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Jonathan Salem Baskin
June 25, 2009
2 Min Read
Netflix CEO Reed Hastings believes his core business of DVD rentals is doomed, somewhere around four to nine years from now, so he wants to migrate his brand to the transmission of digital content. Is he right?I ask because I've lived through a few of these digital transformations, having worked at Limited, Inc. and Blockbuster in the early 1990s. Back then, Internet distribution was widely believed to be just around the corner, and industry and stock analysts demanded evidence that the companies were ready to change their business models.
Instead, both companies made the mistake of telling the truth: things weren't happening like the experts thought. The headlines were catchy, but the digital wave was a decade away, not years. Maybe more.
Those brands were punished mercilessly for having the audacity to defy the Conventional Wisdom. Worse, because the digital hype was presented as such a threat, the companies probably didn't give it all of the thoughtful attention it deserved. And the attention they did give it was sometimes a distraction from the other factors that needed strategic focus.
They were right, though. In fact, it turned out that the real threats to those businesses were distinctly conventional: in bricks-and-mortar retailing, it was lack of merchandise differentiation, and a collapse of the premium pricing charade. For Blockbuster, it was Netflix, which had a new idea for distributing old media.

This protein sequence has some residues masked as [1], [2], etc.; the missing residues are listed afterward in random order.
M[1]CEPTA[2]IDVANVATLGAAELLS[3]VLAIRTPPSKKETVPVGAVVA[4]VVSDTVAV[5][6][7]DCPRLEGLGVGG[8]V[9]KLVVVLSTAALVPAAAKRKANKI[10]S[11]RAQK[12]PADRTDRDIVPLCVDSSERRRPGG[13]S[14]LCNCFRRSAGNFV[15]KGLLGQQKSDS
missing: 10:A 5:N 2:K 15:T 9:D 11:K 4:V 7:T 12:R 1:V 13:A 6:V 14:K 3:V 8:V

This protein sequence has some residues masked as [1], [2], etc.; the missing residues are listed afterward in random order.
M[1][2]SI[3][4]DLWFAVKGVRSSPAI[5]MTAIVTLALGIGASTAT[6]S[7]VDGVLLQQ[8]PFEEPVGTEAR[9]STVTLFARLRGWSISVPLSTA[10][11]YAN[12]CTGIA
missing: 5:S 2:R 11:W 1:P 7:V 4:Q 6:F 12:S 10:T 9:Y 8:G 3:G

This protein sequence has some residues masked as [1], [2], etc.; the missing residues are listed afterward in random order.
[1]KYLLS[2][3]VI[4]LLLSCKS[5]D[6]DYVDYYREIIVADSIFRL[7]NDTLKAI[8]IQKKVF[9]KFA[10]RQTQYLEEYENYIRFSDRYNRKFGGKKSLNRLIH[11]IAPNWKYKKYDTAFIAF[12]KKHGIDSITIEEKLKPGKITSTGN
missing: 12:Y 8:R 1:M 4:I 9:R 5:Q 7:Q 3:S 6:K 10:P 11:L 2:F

We now know that digital tools -- whether consumer-facing, or intended to make the supply chain smarter, faster, or better -- are additive, not a replacement. Consumers still like to go to physical stores to buy clothes, and folks like (or simply know how to use) rental DVDs. And they're going to be doing it for many, many years to come.
So what's Netflix's CEO talking about?
My guess is that he has learned a lesson from history: give the people what they want, and that includes the digerati and their cheerleaders in finance and the media. We may all get our movies via the Internet someday, but by the time that day arrives, we could be consuming entertainment other than movies altogether...via devices beyond the web interface of screen and controller.
In the meantime, he has to give the prognosticators what they want. It's a heckuva a lot easier than trying to educate them on what really might be going on.
So what do you think? Is Netflix preparing for a real future, or simply playing to the crowd that makes its money imagining it?
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